The Betlém Rock Sculptures near Kuks
Ministry of Culture, Prague
The Tentative Lists of States Parties are published by the World Heritage Centre at its website and/or in working documents in order to ensure transparency, access to information and to facilitate harmonization of Tentative Lists at regional and thematic levels.
The sole responsibility for the content of each Tentative List lies with the State Party concerned. The publication of the Tentative Lists does not imply the expression of any opinion whatsoever of the World Heritage Committee or of the World Heritage Centre or of the Secretariat of UNESCO concerning the legal status of any country, territory, city or area or of its boundaries.
Property names are listed in the language in which they have been submitted by the State Party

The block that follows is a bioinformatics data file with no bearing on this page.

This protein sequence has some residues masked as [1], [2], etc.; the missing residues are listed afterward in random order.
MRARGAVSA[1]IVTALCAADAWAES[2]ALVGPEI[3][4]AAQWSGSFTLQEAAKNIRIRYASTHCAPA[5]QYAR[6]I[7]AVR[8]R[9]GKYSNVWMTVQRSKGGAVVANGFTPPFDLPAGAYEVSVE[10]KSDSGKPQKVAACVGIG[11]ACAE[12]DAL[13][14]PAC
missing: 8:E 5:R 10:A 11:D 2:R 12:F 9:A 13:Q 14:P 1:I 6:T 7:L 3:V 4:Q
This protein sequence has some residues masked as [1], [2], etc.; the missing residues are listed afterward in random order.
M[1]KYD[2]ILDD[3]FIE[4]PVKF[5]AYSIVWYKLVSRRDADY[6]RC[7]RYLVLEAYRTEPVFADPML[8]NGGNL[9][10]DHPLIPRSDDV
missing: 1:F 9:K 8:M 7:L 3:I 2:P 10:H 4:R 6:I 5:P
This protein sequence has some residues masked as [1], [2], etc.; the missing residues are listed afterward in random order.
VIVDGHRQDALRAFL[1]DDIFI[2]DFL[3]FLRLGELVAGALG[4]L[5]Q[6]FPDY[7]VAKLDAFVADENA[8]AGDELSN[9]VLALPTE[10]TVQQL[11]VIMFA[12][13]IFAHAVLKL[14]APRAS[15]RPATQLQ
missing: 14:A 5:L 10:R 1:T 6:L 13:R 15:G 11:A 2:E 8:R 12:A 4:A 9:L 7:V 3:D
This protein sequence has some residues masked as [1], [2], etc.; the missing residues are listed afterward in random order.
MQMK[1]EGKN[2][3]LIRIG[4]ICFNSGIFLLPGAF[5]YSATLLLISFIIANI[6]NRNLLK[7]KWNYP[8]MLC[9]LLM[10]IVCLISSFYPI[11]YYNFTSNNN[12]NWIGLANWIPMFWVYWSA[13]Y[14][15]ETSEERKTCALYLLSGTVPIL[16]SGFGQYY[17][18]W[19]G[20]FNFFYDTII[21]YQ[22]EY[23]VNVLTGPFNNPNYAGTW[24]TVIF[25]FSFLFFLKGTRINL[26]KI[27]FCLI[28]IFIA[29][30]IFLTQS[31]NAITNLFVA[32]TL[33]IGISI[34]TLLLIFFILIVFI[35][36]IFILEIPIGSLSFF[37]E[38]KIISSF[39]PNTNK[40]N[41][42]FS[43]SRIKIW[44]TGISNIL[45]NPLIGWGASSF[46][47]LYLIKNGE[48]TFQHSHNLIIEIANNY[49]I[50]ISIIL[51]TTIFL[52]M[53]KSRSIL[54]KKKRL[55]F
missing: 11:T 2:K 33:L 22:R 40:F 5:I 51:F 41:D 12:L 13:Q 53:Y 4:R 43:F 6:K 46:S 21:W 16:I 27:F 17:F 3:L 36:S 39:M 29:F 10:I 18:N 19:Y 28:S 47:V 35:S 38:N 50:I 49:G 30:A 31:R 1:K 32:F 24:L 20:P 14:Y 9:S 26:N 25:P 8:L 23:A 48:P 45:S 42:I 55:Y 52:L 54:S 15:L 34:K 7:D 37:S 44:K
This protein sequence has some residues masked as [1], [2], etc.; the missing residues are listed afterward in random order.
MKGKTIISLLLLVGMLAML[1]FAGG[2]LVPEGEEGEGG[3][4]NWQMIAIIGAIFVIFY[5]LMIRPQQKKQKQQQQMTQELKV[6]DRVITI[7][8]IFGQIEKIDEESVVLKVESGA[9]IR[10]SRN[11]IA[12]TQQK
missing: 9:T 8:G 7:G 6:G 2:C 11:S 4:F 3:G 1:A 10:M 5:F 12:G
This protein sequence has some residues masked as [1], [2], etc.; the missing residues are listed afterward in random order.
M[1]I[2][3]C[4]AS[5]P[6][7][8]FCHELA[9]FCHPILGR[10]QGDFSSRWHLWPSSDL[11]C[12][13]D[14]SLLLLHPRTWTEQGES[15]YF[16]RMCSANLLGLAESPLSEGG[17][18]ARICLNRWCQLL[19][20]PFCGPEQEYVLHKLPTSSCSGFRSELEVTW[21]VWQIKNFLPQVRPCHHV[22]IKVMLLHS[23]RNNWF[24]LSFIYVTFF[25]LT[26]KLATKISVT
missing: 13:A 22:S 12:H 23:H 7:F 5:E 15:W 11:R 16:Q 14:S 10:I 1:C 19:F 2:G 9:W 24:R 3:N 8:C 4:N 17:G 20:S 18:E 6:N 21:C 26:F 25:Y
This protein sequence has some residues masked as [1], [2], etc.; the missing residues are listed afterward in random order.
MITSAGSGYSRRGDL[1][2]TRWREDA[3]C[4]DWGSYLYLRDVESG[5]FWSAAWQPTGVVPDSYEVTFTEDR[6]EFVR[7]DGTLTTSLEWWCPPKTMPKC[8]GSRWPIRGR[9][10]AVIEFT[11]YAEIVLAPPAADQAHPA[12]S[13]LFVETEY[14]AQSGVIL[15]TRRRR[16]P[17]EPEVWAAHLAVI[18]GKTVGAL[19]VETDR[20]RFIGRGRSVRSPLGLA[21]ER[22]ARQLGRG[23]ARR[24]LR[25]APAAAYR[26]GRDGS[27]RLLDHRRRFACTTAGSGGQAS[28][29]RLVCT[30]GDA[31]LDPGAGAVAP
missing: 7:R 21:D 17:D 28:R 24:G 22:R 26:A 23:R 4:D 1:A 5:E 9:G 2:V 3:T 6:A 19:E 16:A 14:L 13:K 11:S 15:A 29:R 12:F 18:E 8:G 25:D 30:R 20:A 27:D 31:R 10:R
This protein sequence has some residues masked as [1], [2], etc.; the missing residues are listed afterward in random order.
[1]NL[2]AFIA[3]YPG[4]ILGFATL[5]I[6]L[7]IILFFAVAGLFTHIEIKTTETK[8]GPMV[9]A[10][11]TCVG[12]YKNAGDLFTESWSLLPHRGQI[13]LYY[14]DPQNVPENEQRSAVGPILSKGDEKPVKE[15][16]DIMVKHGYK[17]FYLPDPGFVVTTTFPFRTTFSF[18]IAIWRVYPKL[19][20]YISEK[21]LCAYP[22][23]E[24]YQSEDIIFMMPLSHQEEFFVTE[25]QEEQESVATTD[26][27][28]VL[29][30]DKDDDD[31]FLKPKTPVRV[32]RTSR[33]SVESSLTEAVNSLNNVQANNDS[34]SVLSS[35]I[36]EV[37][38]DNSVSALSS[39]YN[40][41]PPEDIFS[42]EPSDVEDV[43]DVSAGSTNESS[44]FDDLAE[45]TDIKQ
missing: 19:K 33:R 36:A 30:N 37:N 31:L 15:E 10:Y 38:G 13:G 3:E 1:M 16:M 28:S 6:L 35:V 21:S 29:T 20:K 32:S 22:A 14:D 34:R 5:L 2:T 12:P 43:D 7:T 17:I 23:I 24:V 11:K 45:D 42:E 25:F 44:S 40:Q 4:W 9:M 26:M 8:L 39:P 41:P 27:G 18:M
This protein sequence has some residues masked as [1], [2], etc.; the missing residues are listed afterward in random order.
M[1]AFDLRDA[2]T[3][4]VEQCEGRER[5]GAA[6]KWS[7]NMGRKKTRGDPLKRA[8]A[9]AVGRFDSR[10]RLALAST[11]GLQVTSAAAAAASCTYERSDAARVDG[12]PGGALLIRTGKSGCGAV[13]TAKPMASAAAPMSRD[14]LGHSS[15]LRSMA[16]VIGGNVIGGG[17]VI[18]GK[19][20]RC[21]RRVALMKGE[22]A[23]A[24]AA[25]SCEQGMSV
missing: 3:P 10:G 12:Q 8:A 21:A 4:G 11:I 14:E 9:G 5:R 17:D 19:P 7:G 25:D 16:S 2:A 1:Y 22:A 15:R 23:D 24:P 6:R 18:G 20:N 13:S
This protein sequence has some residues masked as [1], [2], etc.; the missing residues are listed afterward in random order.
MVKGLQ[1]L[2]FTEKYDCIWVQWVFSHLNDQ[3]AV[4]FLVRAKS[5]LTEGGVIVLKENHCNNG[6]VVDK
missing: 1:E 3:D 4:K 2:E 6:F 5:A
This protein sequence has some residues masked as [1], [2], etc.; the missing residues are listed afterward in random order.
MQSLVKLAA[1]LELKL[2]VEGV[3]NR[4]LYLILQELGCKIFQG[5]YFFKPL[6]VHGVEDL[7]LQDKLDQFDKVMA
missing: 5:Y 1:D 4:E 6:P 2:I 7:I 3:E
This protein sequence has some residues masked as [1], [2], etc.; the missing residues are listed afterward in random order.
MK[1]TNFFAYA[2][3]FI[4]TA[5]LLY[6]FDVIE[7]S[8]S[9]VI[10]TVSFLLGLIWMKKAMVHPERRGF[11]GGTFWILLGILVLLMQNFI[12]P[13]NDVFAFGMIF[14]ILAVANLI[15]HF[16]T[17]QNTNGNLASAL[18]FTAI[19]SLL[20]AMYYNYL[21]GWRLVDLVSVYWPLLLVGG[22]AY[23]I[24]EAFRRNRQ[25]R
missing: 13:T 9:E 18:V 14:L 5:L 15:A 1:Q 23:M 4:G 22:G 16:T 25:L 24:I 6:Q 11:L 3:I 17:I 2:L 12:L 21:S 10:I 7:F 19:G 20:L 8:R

The complex of rock sculptures called Betiém in Nov@ les near the village of Kuks belongs to the most important monuments of the High Baroque in Central Europe. It is situated in East Bohemia, approximately 150 km from Prague, not far frorn the regional centre and @historical town of Hradec Kràlové (Kônigsgratz). They came into being thanks to the initiative of the well-educated and art-loving earl Franz Anton Sporck (âpork), a typical cavalier of the Baroque period. Earl Sporck made a significant contribution to the development of many fields of Baroque culture in Bohemia. The main centre of hîs activities, apart from Prague, was his country estate in Kuks where, in the first three decades of the 18th century, he built a unique monument of Baroque urbanisme The complex of the hospital and spa in Kuks, with the surrounding landscape magnificently embellîshed with sculptures and other external works embedded in nature, expresses the extreme polarities of the Baroque period. The Baroque fluctuâtes between the seeking of worldly pleasures on one hand and spirituel asceticism with the permament memento of life's vanity and the omnipresent death on the other (Memento Mori). The most important part of the Kuks sculptural monuments is the complex of rock sculptures called Betiém (The Christmas Crib). The core of the Kuks seulement consisted of a complex of buildings situated in the wide valley of the Elbe. It included a castle with a spa, a cloister, a hospital and a church with a family vault. The building activities went hand in hand with lanscaping and external works which resulted in the creation of a series of sculptures placed in the open air. Among those there were also the rock sculptures in Nov@ les near Kuks, which acquired the name Betlém (literally ,Bethlehem"). The sculptural décoration of the building complex was done by prominent Czech Baroque sculptons, includîng the workshop of Matthias Bernhard Braun, one of the most outstanding représentatives of European radical Baroque. From the beginnings of the 18th century, M.B. Braun, born in Austria, had been a prominent représentative of a robust, expressive sculpture, inspired by the earlier work of Giovanni Lorenzo Bernini. It is precisely the work done on the commission of Earl Sporck in Kuks and his surroundings which represents the culmination point of Braun's art. In the forests near Kuks, Earl Sporck gradually built four hermitages, several summer palaces and fountain springs decorated with sculptures. Most of these attractions can be found along the forest path leading from Kuks to the so called New Forest (Novg Les) in whose vicinity'the Jesuits from the 2ireê monastery had earlier started with the building of the Stations of the Cross. Sporck and Braun wanted to develop the idea of the Stations by adding to it a unique complex of religions scenes featuring old hermits and episodes from the life of Christ. This complex was to be dominated by a grand scene of Christ's Nativity and the Adoration of the Magi whose Czech name, Betlém (The Christmas Crib), eventually began to be used for the whole area. Matthias Bernard Braun accepted the commission and, in coopération with the members of his workshop, carved a series of biblical scenes and statues of the saints directly înto the sandstone bouiders which formed part of solid rock formations. When working on the series M. B. Braun was helped by his nephew Antonin Braun and his brother Dominic. The monumental, larger than life sculptures, carved gradually between the years 1723 and 1732 without any complicated préparations directly on the spot bear witness to the mastery of their author and his breath-taking imagination. It is precisely the exceptionally close link between the sculptures and their naturai environment (inspired by Sporck's romantic fondness for visiting mountain ranges and bizarre sandstone rocks, as well as by the memory of Braun's birthplace in Tyrolean Alps) which creates the unique atmosphère accentuated by the changes in light quality during the 24-hour cycle as well as during the vegetative cycle of seasons. The whole illusionist theatre (Theatrum Sacrum) inspired by the spirit of Italian places of pilgrimage included also a series of smaller structures, two hermitages with the statues of St. Hieronymus and St. Antony, the sculpture of the Holy Trinity in Stanovice and a number of woodcuts and paintings located on the rocks or cut directly into trees and polychromed. Most of these works are known to us only thanks to a detailed description from 1729, since they dissapeared without a trace, or were moved to another place. At present the locality offers to view the following monumental works (whose complex is now called after the central scene Betlénn): The most impressive statue, larger than life, is that of beatified Garinus, the protagonist of a well-known Spanish Baroque legend. The story of the legend is about a sinner who had been condemned to the life of a beast in the impenetrable wilderness of the deep forests. He could be saved only by an innocent human being who, face to face with the terrifying creature crawling on all fours could respond to his bestial roar with a Christian greeting. Garinus thus encounters the present day visitors as suddenly as his legendary predecessor on the threshold of his cave on the wail of which there hangs a crucifix. His companion and fellow-hermit, beatified Onufrius, rests nearby, dressed in animal skin and leaning on a skull. The musculature of the athletic body as well as the face with overgrown hair and beard evokes weil this almost supernatural being and the drama of his fate. Another hermitic figure represents St. John the Baptist dressed in camel hair and lying at rest in a desert, with the Lamb of God by his side. In the neighbourhood there lies on a stone bed another hermitic figure representing the penitent St. Maria Magdalena, also with the necessary attribute of a skull. A little apart from the sculptures there stands a monumental well called Jacobls Weil. It is carved from a single piece of rock and on its undulating edge we can see the famous scene from the New Testament depicting Christ and the Samaritan woman with a jug of water. Since this sculpture has been partially damaged, the individuel figures may be identified from the basic composition and structuring of the rock mass. The preserved torsos with the marks of the energetic sculptor's hand stimulate our imagination when we try to picture the original appearance of the statues which were most probably polychromed. The centrepiece of the sculpture complex in Novg les near Kuks consists of two large reliefs carved in a rock which is about four metres high and fourteen, metres long. One of the reliefs represents the scene of the Conversion of St. Hubertus (probably the oldest sculpture of the series) which is known also as the Ecstasy of St. Hubertus. The scene features the saint who, hunting, encounters a stag crowned by a shining crucifix between his horns. This relief may be interpreted also as a tribute to the patron saint of hunters and hunting, a popular pastime of the period and also one of Earl Sporck's hobbies. Sporck was likewise the founder of a prestigious order of St. Hubertus which he himself awarded to emperor Charles VI. Another monumental sculptural composition on the central rock wail represents the scene of Christ's Nativity with the indispensable suite of adoring shepherds and a donkey with an ox in the background. Three kings whose Oriental origin is indicated by a caravan of camels are coming from the right side to pay tribute to the new lord of the world - the scene of the Adoration of the Magi. The magnificent scene originally included also separate statues placed in the area in front of the relief or on the roof of the artificially created cave. By the creation of additional spatial plans these statues contributed to the three-dimensional illusion of the theatrically composed scene. The sculptures of the complex are carved from natural material, siliceous sandstone rock in which there is almost ho feldspar. The grains are held together by layers of secondary quartz. The stone contains also small quantifies of ferrous oxides and hydroxides. The average size of a grain ranges from 0,5 mm to 0,8 mm. The whole series of rock sculptures is surrounded by a forest and connected by a pedestrian path.